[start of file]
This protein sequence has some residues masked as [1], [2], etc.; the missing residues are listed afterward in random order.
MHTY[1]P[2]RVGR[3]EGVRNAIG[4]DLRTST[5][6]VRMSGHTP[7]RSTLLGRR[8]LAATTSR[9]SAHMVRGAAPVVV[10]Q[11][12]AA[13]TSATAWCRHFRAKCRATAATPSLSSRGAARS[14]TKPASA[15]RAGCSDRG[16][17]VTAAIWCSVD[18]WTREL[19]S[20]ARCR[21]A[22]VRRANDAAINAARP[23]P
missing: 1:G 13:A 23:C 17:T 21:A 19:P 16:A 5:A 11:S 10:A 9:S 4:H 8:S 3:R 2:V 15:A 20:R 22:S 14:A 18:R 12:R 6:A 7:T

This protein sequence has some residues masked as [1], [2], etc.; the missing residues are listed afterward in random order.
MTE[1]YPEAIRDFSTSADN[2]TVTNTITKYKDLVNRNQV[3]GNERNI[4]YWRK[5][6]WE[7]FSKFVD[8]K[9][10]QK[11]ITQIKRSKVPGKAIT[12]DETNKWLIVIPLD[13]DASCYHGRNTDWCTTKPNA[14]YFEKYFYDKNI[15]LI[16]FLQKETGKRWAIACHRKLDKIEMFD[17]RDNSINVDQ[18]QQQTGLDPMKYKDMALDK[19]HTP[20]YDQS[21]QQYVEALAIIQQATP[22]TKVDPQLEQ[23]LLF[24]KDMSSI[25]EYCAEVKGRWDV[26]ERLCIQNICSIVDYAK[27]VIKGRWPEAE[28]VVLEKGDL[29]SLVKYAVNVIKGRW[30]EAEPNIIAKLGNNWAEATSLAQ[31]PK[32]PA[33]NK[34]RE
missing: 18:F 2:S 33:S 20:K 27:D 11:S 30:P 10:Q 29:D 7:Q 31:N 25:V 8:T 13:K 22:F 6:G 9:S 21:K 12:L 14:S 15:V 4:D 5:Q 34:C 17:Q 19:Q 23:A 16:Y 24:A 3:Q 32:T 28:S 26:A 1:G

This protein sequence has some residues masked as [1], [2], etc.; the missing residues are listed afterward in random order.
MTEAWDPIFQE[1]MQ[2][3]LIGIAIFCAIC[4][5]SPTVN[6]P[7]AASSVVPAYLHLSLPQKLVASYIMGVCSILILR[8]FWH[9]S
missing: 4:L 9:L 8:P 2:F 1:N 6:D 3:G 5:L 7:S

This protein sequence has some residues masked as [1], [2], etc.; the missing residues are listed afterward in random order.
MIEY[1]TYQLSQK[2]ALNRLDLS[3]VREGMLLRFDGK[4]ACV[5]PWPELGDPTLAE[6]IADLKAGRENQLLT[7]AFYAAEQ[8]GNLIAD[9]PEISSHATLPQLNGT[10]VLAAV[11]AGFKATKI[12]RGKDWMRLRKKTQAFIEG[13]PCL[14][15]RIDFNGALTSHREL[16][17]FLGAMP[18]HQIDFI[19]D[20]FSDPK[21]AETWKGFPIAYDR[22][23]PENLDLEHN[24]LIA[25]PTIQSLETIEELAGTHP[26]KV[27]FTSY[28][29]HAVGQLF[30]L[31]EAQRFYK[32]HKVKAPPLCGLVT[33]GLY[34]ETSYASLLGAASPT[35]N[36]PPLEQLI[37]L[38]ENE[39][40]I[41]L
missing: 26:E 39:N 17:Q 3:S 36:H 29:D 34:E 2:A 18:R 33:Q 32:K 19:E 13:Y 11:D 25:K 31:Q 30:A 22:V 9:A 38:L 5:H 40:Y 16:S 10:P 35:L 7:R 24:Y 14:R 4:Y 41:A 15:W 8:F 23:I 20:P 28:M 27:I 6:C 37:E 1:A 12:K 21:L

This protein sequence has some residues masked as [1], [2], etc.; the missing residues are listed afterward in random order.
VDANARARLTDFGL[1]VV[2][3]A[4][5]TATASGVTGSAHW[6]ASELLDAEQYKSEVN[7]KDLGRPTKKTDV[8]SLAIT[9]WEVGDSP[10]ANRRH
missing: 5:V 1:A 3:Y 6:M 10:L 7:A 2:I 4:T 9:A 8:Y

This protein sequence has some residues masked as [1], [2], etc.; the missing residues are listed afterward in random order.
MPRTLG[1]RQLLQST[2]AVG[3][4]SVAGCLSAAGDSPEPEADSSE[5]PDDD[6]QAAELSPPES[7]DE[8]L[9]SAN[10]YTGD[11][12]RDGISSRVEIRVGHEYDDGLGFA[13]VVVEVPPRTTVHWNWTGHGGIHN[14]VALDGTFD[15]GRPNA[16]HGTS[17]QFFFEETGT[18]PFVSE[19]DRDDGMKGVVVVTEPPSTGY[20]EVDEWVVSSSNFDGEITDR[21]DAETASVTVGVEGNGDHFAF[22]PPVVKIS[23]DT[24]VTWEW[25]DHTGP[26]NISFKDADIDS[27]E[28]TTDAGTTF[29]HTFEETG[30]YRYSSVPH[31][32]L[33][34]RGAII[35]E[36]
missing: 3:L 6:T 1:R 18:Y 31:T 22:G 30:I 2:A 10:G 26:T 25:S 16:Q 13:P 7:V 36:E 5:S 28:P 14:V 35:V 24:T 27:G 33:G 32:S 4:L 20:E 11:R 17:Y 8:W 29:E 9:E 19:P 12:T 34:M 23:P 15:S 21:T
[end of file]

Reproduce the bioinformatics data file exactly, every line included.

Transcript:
This protein sequence has some residues masked as [1], [2], etc.; the missing residues are listed afterward in random order.
MHTY[1]P[2]RVGR[3]EGVRNAIG[4]DLRTST[5][6]VRMSGHTP[7]RSTLLGRR[8]LAATTSR[9]SAHMVRGAAPVVV[10]Q[11][12]AA[13]TSATAWCRHFRAKCRATAATPSLSSRGAARS[14]TKPASA[15]RAGCSDRG[16][17]VTAAIWCSVD[18]WTREL[19]S[20]ARCR[21]A[22]VRRANDAAINAARP[23]P
missing: 1:G 13:A 23:C 17:T 21:A 19:P 16:A 5:A 11:S 10:A 9:S 4:H 8:S 3:R 2:V 15:A 20:R 22:S 14:A 18:R 12:R 6:A 7:T

This protein sequence has some residues masked as [1], [2], etc.; the missing residues are listed afterward in random order.
MTE[1]YPEAIRDFSTSADN[2]TVTNTITKYKDLVNRNQV[3]GNERNI[4]YWRK[5][6]WE[7]FSKFVD[8]K[9][10]QK[11]ITQIKRSKVPGKAIT[12]DETNKWLIVIPLD[13]DASCYHGRNTDWCTTKPNA[14]YFEKYFYDKNI[15]LI[16]FLQKETGKRWAIACHRKLDKIEMFD[17]RDNSINVDQ[18]QQQTGLDPMKYKDMALDK[19]HTP[20]YDQS[21]QQYVEALAIIQQATP[22]TKVDPQLEQ[23]LLF[24]KDMSSI[25]EYCAEVKGRWDV[26]ERLCIQNICSIVDYAK[27]VIKGRWPEAE[28]VVLEKGDL[29]SLVKYAVNVIKGRW[30]EAEPNIIAKLGNNWAEATSLAQ[31]PK[32]PA[33]NK[34]RE
missing: 18:F 2:S 33:S 20:K 27:D 11:S 30:P 10:Q 29:D 7:Q 31:N 25:V 8:T 13:K 22:F 6:G 9:S 21:K 12:L 14:S 15:V 4:D 5:Q 34:C 17:Q 19:Q 23:A 16:Y 24:A 3:Q 32:T 28:S 26:A 1:G

This protein sequence has some residues masked as [1], [2], etc.; the missing residues are listed afterward in random order.
MTEAWDPIFQE[1]MQ[2][3]LIGIAIFCAIC[4][5]SPTVN[6]P[7]AASSVVPAYLHLSLPQKLVASYIMGVCSILILR[8]FWH[9]S
missing: 4:L 9:L 8:P 2:F 1:N 6:D 3:G 5:L 7:S

This protein sequence has some residues masked as [1], [2], etc.; the missing residues are listed afterward in random order.
MIEY[1]TYQLSQK[2]ALNRLDLS[3]VREGMLLRFDGK[4]ACV[5]PWPELGDPTLAE[6]IADLKAGRENQLLT[7]AFYAAEQ[8]GNLIAD[9]PEISSHATLPQLNGT[10]VLAAV[11]AGFKATKI[12]RGKDWMRLRKKTQAFIEG[13]PCL[14][15]RIDFNGALTSHREL[16][17]FLGAMP[18]HQIDFI[19]D[20]FSDPK[21]AETWKGFPIAYDR[22][23]PENLDLEHN[24]LIA[25]PTIQSLETIEELAGTHP[26]KV[27]FTSY[28][29]HAVGQLF[30]L[31]EAQRFYK[32]HKVKAPPLCGLVT[33]GLY[34]ETSYASLLGAASPT[35]N[36]PPLEQLI[37]L[38]ENE[39][40]I[41]L
missing: 26:E 39:N 17:Q 3:S 36:H 29:D 34:E 2:A 18:R 33:Q 32:K 19:E 13:Y 11:D 25:K 31:Q 30:A 22:V 9:A 38:L 5:H 40:Y 16:S 10:P 35:L 7:R 24:Y 14:R 4:Y 41:A 15:W 8:F 23:I 20:P 28:M 27:I 6:C 37:E 1:A 12:K 21:L

This protein sequence has some residues masked as [1], [2], etc.; the missing residues are listed afterward in random order.
VDANARARLTDFGL[1]VV[2][3]A[4][5]TATASGVTGSAHW[6]ASELLDAEQYKSEVN[7]KDLGRPTKKTDV[8]SLAIT[9]WEVGDSP[10]ANRRH
missing: 5:V 1:A 3:Y 6:M 10:L 7:A 2:I 4:T 9:A 8:Y

This protein sequence has some residues masked as [1], [2], etc.; the missing residues are listed afterward in random order.
MPRTLG[1]RQLLQST[2]AVG[3][4]SVAGCLSAAGDSPEPEADSSE[5]PDDD[6]QAAELSPPES[7]DE[8]L[9]SAN[10]YTGD[11][12]RDGISSRVEIRVGHEYDDGLGFA[13]VVVEVPPRTTVHWNWTGHGGIHN[14]VALDGTFD[15]GRPNA[16]HGTS[17]QFFFEETGT[18]PFVSE[19]DRDDGMKGVVVVTEPPSTGY[20]EVDEWVVSSSNFDGEITDR[21]DAETASVTVGVEGNGDHFAF[22]PPVVKIS[23]DT[24]VTWEW[25]DHTGP[26]NISFKDADIDS[27]E[28]TTDAGTTF[29]HTFEETG[30]YRYSSVPH[31][32]L[33][34]RGAII[35]E[36]
missing: 3:L 6:T 1:R 18:Y 31:T 22:G 30:I 2:A 10:G 26:T 25:S 16:Q 13:P 7:V 36:E 5:S 28:P 14:V 35:V 24:T 27:G 33:G 32:S 4:L 20:E 11:R 17:Y 8:W 29:E 9:E 19:P 12:T 34:M 23:P 15:S 21:T